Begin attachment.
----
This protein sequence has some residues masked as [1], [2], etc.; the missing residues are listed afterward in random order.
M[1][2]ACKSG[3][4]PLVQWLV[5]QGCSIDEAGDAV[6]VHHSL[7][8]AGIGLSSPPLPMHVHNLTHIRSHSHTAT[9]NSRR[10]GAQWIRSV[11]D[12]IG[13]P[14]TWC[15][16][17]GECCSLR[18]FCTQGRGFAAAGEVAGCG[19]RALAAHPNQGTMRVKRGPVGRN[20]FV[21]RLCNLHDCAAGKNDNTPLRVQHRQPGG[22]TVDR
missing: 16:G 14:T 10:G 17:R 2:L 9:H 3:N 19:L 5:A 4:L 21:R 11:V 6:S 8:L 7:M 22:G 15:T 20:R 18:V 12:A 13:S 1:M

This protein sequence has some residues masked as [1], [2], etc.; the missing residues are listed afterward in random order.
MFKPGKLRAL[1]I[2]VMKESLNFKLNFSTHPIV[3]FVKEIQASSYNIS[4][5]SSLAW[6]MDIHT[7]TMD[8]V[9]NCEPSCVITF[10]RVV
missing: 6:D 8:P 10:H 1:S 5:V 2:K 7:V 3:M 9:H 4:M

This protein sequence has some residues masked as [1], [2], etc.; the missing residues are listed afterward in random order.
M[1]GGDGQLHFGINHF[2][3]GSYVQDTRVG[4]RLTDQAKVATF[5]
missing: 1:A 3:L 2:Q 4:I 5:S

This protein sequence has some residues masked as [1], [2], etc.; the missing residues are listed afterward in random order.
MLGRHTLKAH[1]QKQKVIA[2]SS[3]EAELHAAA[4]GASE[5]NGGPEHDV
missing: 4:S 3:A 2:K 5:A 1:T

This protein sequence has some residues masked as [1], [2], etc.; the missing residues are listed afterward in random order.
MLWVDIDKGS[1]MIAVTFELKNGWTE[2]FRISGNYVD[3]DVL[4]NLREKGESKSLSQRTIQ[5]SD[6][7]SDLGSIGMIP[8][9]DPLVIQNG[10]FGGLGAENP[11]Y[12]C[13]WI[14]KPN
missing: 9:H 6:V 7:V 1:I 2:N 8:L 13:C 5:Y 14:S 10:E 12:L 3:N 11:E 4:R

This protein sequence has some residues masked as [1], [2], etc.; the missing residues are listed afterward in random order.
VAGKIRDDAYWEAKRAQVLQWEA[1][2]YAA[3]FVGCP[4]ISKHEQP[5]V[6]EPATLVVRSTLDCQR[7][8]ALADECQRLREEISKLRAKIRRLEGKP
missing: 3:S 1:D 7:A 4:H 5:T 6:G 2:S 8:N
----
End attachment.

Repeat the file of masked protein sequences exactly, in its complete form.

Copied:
This protein sequence has some residues masked as [1], [2], etc.; the missing residues are listed afterward in random order.
M[1][2]ACKSG[3][4]PLVQWLV[5]QGCSIDEAGDAV[6]VHHSL[7][8]AGIGLSSPPLPMHVHNLTHIRSHSHTAT[9]NSRR[10]GAQWIRSV[11]D[12]IG[13]P[14]TWC[15][16][17]GECCSLR[18]FCTQGRGFAAAGEVAGCG[19]RALAAHPNQGTMRVKRGPVGRN[20]FV[21]RLCNLHDCAAGKNDNTPLRVQHRQPGG[22]TVDR
missing: 16:G 14:T 10:G 17:R 2:L 9:H 3:N 19:L 5:A 4:L 21:R 11:V 6:S 8:L 7:M 22:G 15:T 20:R 18:V 12:A 13:S 1:M

This protein sequence has some residues masked as [1], [2], etc.; the missing residues are listed afterward in random order.
MFKPGKLRAL[1]I[2]VMKESLNFKLNFSTHPIV[3]FVKEIQASSYNIS[4][5]SSLAW[6]MDIHT[7]TMD[8]V[9]NCEPSCVITF[10]RVV
missing: 6:D 8:P 10:H 1:S 5:V 2:K 7:V 3:M 9:H 4:M

This protein sequence has some residues masked as [1], [2], etc.; the missing residues are listed afterward in random order.
M[1]GGDGQLHFGINHF[2][3]GSYVQDTRVG[4]RLTDQAKVATF[5]
missing: 1:A 3:L 2:Q 4:I 5:S

This protein sequence has some residues masked as [1], [2], etc.; the missing residues are listed afterward in random order.
MLGRHTLKAH[1]QKQKVIA[2]SS[3]EAELHAAA[4]GASE[5]NGGPEHDV
missing: 4:S 3:A 2:K 5:A 1:T

This protein sequence has some residues masked as [1], [2], etc.; the missing residues are listed afterward in random order.
MLWVDIDKGS[1]MIAVTFELKNGWTE[2]FRISGNYVD[3]DVL[4]NLREKGESKSLSQRTIQ[5]SD[6][7]SDLGSIGMIP[8][9]DPLVIQNG[10]FGGLGAENP[11]Y[12]C[13]WI[14]KPN
missing: 9:H 6:V 7:V 1:I 2:N 8:L 13:C 5:Y 14:S 10:E 12:L 3:N 11:E 4:R

This protein sequence has some residues masked as [1], [2], etc.; the missing residues are listed afterward in random order.
VAGKIRDDAYWEAKRAQVLQWEA[1][2]YAA[3]FVGCP[4]ISKHEQP[5]V[6]EPATLVVRSTLDCQR[7][8]ALADECQRLREEISKLRAKIRRLEGKP
missing: 3:S 1:D 7:A 4:H 5:T 6:G 2:S 8:N